The President as Interpreter-In-Chief

By Mary E. Stuckey | Go to book overview

5
The Issue of Control: Gerald R. Ford
and Jimmy Carter

The essential task of leadership in the modern age, as in ages
past, is to inspire, to teach, to act with courage, to live with
honor, and to show the way. -- GRF

There is only one person in this nation who can speak with a
clear voice to the American people. There's only one person
who can set a standard of ethics and morality and excellence and
greatness and call on the American people to make a sacrifice
and explain the purpose of the sacrifice, or answer difficult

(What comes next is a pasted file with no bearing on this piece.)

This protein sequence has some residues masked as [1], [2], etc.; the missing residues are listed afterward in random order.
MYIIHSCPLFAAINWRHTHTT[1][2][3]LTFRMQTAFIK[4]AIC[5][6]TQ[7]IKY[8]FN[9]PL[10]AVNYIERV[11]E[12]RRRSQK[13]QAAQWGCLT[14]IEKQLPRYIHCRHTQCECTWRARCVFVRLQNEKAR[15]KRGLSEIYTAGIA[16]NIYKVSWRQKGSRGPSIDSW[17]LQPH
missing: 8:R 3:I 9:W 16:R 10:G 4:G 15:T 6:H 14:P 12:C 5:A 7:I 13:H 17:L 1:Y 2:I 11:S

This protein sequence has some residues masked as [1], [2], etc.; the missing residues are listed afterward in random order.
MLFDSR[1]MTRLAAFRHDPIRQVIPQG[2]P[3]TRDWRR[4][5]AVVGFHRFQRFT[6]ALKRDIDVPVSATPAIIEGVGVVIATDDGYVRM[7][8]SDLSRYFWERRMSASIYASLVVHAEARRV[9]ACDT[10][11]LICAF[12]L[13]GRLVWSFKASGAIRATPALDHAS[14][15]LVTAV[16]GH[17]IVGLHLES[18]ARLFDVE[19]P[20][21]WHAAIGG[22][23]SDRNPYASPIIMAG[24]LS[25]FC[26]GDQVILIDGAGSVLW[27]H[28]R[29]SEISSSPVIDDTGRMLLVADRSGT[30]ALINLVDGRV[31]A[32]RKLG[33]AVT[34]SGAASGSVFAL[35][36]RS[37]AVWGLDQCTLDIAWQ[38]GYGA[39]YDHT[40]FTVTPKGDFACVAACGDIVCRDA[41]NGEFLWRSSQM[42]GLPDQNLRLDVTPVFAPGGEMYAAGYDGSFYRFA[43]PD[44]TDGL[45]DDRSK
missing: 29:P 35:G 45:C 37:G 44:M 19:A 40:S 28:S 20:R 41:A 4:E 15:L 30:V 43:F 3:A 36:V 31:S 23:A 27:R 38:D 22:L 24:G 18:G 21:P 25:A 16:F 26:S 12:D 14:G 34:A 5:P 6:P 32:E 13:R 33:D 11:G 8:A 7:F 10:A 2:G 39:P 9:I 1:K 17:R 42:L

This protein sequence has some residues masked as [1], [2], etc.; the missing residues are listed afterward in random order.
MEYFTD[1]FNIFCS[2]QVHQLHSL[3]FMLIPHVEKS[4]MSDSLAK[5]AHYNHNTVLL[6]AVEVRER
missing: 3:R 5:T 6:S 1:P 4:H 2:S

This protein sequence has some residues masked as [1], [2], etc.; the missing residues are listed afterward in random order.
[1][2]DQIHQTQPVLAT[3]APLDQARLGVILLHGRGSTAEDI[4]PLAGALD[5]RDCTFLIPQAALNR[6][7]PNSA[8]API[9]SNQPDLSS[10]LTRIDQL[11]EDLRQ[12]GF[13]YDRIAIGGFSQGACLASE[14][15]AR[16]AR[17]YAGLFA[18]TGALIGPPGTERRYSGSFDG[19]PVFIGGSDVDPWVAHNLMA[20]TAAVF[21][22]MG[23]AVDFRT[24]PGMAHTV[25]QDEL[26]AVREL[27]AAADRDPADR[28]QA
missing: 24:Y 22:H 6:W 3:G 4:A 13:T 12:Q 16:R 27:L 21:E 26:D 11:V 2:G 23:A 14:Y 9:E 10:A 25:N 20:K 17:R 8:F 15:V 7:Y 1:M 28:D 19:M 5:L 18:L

questions or propose and carry out bold programs, or to provide
for defense posture that would make us feel secure, a foreign
policy that would make us proud again, and that's the Presi
dent. -- JEC


The New Hostility of Television

Gerald Ford and Jimmy Carter attempted to exercise leadership during a politically difficult time. Reaction to Watergate and the Vietnam war made the electorate suspicious of power and those who wielded it; the national media, both print and television, were perceived as powerful and hostile. At the same time, national leadership was expected from the president; its lack was strongly felt and strongly criticized. To exercise leadership without the explicit use of power is difficult. To maintain the low profile seemingly required of these "postimperial" presidents and still to inspire the nation is even more difficult.

-91-

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